A short article in last week’s Science investigates the accuracy of scientific facts in blogs. Well, actually they only investigated one fact: extinction rates. They report that scientific consensus has predicted the maximum rate of extinction at 74 to 150 species per day. By using Google, Ashlin and Ladle searched for blogs that mention the number of species going extinct per day, and found that most bloggers from a group of thirty had the wrong idea about the number of species going extinct every day. Some said one, some said thousands.
We need more context
The article doesn’t give any specifics on the blogs they looked at. Since they used Google to find them, my guess is that it’s a broad range of blogs that for some reason or other, at one point in time felt the need to mention the number of species going extinct every day. Most of them were not sure about the exact number, but a lot of them come quite close. A few blogs mention “thousands” of species going extinct every day. But in what context? It could be part of a joke, it could be a quote from the crazy guy yelling on the subway, it could be the title of a poem. It’s not necessarily someone teaching their blog readers that there are really thousands of species going extinct every day.
And how many readers do these blogs have? Are they popular blogs that usually offer sound scientific information? Did any readers leave a comment to further discuss extinction?
No reason to worry
Ashlin and Ladle use their data to support their opinion that blogging should be accounted for in science communication, and that more scientists should blog or promote blogging.
I completely agree with their suggestion, but I think they used the wrong example to make their point. They even implicitly touch on my criticism by mentioning that anyone can easily start a blog. That’s exactly it: there are millions of blogs, many are unread, and many are not to be taken seriously. The fact that out of millions of blogs thirty have mentioned extinction rates and only about a third of them got their numbers right is not a reason to worry.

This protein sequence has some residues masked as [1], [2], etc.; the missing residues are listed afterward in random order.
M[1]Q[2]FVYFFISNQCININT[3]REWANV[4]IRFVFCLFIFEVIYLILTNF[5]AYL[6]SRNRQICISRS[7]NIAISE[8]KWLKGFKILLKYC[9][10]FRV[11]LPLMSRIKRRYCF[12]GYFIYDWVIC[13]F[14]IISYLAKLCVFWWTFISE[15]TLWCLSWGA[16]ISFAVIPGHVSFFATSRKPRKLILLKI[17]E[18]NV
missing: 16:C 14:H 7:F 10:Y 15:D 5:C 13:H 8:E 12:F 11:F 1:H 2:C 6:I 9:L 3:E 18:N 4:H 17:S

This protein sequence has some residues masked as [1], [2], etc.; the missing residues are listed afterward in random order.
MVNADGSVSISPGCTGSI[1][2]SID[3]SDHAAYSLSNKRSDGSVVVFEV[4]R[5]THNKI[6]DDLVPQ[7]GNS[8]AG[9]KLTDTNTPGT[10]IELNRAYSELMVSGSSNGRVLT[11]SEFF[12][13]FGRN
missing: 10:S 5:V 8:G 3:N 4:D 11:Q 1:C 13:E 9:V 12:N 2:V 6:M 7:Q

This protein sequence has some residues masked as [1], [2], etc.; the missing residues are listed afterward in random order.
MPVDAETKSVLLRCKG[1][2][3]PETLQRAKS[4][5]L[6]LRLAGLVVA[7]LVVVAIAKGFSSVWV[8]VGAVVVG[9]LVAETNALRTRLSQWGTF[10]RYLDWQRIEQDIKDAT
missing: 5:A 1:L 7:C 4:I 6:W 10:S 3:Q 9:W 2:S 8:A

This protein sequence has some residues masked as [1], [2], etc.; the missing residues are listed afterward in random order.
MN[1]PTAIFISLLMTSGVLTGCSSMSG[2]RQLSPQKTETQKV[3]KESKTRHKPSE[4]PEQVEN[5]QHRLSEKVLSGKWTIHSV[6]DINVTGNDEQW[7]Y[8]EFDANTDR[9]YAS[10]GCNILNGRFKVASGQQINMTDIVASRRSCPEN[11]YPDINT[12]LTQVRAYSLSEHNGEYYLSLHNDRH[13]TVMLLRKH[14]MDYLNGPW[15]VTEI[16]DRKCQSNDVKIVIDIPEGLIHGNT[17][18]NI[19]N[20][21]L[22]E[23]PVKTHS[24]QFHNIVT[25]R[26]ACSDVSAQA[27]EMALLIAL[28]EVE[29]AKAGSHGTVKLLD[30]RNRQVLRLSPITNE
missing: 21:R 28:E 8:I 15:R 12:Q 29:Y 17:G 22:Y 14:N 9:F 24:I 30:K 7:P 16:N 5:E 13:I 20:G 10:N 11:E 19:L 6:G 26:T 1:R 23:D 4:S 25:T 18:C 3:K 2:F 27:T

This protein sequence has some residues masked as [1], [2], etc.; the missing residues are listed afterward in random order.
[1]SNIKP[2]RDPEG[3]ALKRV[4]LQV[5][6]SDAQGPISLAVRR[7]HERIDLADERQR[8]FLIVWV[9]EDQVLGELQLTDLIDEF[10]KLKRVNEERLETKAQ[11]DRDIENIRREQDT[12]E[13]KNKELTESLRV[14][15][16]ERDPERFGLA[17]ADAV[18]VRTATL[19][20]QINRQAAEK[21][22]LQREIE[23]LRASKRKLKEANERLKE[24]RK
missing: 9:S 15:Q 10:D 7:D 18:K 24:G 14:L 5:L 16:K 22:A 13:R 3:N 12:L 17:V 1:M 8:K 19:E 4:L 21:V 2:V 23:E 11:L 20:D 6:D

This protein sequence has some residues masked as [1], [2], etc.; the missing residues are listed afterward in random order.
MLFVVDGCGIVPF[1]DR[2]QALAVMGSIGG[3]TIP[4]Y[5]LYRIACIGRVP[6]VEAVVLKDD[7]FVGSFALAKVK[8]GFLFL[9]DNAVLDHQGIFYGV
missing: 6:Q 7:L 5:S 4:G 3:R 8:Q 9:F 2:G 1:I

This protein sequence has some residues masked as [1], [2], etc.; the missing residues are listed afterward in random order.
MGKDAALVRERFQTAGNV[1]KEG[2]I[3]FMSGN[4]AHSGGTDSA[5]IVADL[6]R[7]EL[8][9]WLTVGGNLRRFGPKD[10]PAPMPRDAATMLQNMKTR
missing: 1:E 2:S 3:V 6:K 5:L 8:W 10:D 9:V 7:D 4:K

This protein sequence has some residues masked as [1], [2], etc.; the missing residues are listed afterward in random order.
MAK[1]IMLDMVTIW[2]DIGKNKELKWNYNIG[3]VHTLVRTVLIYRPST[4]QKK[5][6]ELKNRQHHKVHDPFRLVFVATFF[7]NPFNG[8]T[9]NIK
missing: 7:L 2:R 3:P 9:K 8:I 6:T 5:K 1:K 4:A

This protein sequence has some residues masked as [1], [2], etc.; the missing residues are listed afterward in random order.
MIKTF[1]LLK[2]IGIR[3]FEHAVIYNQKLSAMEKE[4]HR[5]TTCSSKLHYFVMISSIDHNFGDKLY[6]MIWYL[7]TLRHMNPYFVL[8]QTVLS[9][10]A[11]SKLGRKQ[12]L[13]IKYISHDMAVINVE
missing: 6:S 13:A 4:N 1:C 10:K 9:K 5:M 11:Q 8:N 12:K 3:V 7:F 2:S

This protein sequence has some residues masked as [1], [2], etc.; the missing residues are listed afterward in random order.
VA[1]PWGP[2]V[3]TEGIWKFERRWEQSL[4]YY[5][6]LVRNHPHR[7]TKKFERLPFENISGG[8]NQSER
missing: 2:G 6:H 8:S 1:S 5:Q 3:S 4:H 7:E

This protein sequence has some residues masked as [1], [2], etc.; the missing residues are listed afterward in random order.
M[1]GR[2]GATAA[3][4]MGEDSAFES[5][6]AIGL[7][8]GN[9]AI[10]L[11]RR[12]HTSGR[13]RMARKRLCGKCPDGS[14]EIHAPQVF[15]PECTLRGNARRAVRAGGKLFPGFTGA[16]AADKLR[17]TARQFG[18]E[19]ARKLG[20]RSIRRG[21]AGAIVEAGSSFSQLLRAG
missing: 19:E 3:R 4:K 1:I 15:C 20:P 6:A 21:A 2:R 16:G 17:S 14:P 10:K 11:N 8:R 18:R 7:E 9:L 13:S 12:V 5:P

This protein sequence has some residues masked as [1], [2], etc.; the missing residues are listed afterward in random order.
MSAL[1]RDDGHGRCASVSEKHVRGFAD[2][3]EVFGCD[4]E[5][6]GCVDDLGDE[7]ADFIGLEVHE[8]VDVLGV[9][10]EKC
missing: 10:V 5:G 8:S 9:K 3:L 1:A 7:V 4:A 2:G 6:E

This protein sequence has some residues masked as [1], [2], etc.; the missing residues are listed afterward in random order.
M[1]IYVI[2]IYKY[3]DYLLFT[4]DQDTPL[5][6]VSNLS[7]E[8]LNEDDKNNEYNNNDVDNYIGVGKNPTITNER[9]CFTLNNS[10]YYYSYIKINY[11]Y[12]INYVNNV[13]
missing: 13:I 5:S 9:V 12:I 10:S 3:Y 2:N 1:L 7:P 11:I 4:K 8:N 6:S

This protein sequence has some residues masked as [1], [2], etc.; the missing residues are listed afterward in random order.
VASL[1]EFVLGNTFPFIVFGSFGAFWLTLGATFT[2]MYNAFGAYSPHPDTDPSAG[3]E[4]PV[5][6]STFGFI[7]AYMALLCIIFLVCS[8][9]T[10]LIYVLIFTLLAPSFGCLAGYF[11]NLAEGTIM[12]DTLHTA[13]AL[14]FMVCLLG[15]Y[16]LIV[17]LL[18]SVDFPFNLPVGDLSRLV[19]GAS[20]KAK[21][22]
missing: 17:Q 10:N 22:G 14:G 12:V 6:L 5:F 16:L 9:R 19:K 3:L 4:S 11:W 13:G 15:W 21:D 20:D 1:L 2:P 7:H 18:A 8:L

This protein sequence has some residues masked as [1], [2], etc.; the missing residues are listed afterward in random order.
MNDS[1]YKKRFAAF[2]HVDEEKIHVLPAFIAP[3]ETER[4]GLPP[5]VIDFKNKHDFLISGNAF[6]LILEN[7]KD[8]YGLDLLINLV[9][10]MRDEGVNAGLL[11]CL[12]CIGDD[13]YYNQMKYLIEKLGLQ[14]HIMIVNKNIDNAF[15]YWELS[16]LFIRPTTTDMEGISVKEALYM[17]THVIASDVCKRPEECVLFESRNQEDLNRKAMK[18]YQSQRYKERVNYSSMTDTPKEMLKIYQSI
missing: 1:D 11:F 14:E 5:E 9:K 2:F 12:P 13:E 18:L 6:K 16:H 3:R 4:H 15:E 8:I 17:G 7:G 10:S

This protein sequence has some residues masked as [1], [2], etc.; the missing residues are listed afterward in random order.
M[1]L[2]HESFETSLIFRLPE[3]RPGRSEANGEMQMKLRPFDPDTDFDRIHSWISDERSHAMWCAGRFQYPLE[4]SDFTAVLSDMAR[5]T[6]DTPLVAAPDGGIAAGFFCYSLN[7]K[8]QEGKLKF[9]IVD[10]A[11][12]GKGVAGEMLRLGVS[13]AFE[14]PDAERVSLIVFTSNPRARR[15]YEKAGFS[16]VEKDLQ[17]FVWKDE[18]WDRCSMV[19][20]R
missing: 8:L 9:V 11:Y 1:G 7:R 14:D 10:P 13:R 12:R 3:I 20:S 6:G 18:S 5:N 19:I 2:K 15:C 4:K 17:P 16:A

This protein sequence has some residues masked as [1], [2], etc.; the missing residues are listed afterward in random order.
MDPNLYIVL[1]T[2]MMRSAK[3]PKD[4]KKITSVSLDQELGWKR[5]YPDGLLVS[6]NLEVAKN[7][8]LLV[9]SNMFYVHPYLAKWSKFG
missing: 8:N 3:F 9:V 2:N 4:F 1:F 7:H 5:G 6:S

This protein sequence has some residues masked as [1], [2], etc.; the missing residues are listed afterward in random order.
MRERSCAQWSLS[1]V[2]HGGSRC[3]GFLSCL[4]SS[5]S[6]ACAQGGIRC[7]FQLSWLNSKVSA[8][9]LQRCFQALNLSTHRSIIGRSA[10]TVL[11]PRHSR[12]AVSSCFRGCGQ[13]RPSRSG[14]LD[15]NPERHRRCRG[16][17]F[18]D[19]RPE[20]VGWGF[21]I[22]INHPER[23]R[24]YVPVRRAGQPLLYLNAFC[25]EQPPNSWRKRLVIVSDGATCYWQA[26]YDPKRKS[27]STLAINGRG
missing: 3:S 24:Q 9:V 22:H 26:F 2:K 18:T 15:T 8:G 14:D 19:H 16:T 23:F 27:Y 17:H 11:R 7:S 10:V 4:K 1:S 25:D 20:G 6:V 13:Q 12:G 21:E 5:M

Out of curiousity, I repeated the search from the article. I did a Google blog search for the phrases “extinct per day” and “extinct every day”. “Extinct per day” gave me nothing, so I left out the quotes, and that gave me too much. I stopped at four blogs rather than the thirty from the original paper, but a few of those actually listed extinction rates per hour or year, so I had to recalculate.
This number is in the right ballpark, and here someone realized that there are inconsistencies. There’s a wrong number somewhere in this long post, as well as in this one about childcare.
Out of the four links that I just showed you, the one correct number was in the science-themed blog of a PhD student in environmental sciences, quoting a lecture she had attended. Now if you had to find out extinction rates, and you had only these four blogs as your source material, would you not have trusted that one the most?
I repeated the search with Technorati, where you can also search for blogs with different levels of “authority” (which means “popularity” on Technorati), and none of the blogs that mention extinction are “high authority” blogs.
Blog for the right reasons
In blogging, it’s not just about number of posts, it’s also about who is blogging and who is reading. That is what should be the motivation for researchers to blog, and not the fact that there are millions of blogs out there that don’t know what they’re talking about. If the cashier at the supermarket or my favourite band tells me that every day 300 species go extinct, I won’t take their word for it. Similarly, if someone blogging about cheesecakes or sailing tells me that every day 300 species go extinct, I won’t take their word for it either. It doesn’t make sense from the context to take it as a scientific fact.
And now, if you google “every day 300 species go extinct”, this blog post will show up, but would it really make you believe that this is the correct number?